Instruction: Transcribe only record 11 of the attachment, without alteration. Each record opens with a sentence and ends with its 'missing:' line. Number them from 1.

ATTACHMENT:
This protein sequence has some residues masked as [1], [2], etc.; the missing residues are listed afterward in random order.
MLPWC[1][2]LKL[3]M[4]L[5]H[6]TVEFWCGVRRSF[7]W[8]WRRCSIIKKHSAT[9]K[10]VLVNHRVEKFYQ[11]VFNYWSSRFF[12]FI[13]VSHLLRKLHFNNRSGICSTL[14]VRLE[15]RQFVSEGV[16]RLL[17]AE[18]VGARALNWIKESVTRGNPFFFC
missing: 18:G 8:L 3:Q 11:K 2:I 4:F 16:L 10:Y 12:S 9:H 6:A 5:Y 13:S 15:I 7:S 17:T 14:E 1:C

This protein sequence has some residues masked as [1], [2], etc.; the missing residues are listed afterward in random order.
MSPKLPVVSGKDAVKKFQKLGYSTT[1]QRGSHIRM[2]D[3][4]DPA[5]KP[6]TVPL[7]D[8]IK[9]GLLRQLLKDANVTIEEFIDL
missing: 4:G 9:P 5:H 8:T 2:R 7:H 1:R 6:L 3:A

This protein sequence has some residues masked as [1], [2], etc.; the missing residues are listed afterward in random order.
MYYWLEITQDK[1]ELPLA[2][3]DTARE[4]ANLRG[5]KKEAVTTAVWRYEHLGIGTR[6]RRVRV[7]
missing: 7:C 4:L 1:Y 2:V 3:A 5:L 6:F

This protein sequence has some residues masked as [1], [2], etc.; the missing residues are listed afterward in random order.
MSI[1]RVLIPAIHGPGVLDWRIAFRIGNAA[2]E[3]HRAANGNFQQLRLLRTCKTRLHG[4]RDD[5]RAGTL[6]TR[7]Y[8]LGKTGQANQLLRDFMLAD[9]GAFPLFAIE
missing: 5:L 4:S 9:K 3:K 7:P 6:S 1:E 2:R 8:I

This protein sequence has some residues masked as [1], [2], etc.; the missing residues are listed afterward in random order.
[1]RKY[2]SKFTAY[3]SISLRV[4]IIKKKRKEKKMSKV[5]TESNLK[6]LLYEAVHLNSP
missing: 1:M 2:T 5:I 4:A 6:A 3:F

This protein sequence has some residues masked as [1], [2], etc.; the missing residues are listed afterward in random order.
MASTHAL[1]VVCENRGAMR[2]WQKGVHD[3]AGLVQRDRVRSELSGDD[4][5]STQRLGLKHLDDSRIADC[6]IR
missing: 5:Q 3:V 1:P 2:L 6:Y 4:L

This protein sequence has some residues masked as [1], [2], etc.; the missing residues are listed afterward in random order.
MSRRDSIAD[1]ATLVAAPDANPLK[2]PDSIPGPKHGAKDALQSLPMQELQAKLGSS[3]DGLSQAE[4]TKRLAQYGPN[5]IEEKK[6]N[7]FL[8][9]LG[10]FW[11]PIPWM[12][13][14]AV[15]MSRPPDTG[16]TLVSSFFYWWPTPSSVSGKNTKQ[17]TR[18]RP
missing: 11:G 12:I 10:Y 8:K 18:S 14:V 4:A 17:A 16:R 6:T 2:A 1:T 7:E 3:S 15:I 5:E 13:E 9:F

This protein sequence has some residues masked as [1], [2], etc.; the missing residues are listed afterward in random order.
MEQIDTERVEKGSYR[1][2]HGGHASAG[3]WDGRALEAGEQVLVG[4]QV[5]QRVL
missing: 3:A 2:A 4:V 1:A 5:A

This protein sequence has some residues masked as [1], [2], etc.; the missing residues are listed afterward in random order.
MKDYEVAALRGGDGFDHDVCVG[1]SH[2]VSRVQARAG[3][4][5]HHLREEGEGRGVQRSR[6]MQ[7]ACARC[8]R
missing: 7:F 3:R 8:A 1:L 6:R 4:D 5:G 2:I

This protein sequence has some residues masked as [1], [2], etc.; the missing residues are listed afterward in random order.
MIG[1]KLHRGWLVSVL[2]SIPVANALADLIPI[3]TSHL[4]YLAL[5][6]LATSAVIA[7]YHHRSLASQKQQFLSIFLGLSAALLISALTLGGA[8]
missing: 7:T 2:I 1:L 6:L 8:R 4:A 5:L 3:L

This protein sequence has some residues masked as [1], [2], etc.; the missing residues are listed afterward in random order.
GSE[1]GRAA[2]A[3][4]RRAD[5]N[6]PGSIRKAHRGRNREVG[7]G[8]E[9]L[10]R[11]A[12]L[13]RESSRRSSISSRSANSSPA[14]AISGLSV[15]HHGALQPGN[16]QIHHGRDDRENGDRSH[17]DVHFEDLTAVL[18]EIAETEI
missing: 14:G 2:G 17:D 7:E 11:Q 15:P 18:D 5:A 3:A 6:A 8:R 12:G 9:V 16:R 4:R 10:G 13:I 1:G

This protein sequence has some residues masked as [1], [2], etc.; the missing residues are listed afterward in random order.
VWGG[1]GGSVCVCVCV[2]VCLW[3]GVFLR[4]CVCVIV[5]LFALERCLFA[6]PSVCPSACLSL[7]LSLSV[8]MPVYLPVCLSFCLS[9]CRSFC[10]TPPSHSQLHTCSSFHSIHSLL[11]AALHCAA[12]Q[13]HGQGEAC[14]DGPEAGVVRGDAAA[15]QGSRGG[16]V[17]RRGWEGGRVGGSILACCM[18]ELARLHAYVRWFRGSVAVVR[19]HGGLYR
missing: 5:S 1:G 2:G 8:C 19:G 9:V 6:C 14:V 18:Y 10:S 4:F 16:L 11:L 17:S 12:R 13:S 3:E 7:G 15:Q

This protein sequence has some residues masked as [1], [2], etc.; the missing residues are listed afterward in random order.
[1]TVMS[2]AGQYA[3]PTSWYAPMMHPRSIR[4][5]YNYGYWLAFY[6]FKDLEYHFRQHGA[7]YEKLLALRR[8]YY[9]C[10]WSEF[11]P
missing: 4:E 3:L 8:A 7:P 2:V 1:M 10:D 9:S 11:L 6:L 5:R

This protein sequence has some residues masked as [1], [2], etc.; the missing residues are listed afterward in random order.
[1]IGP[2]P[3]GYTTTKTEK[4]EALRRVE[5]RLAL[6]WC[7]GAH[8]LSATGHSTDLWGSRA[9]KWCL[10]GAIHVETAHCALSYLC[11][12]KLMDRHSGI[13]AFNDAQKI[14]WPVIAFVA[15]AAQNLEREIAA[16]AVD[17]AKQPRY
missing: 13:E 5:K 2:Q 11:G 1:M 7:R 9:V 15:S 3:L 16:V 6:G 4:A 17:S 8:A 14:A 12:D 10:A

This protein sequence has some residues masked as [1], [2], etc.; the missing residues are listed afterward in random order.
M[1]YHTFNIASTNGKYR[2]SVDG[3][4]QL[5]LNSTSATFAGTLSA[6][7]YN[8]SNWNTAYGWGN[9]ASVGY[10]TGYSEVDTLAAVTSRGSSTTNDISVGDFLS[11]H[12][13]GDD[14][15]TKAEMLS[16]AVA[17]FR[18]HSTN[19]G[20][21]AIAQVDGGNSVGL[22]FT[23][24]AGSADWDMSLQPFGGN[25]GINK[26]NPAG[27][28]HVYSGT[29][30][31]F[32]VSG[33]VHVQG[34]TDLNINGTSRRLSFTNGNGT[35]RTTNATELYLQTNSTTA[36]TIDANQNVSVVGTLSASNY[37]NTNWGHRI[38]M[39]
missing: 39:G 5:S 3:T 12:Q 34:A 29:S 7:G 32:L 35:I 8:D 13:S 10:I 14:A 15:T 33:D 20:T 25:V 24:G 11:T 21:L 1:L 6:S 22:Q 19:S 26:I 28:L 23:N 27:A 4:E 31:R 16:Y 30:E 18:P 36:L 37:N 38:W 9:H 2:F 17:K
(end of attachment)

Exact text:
This protein sequence has some residues masked as [1], [2], etc.; the missing residues are listed afterward in random order.
GSE[1]GRAA[2]A[3][4]RRAD[5]N[6]PGSIRKAHRGRNREVG[7]G[8]E[9]L[10]R[11]A[12]L[13]RESSRRSSISSRSANSSPA[14]AISGLSV[15]HHGALQPGN[16]QIHHGRDDRENGDRSH[17]DVHFEDLTAVL[18]EIAETEI
missing: 14:G 2:G 17:D 7:E 11:Q 15:P 18:D 5:A 3:A 6:A 8:R 12:G 9:V 16:R 4:R 10:G 13:I 1:G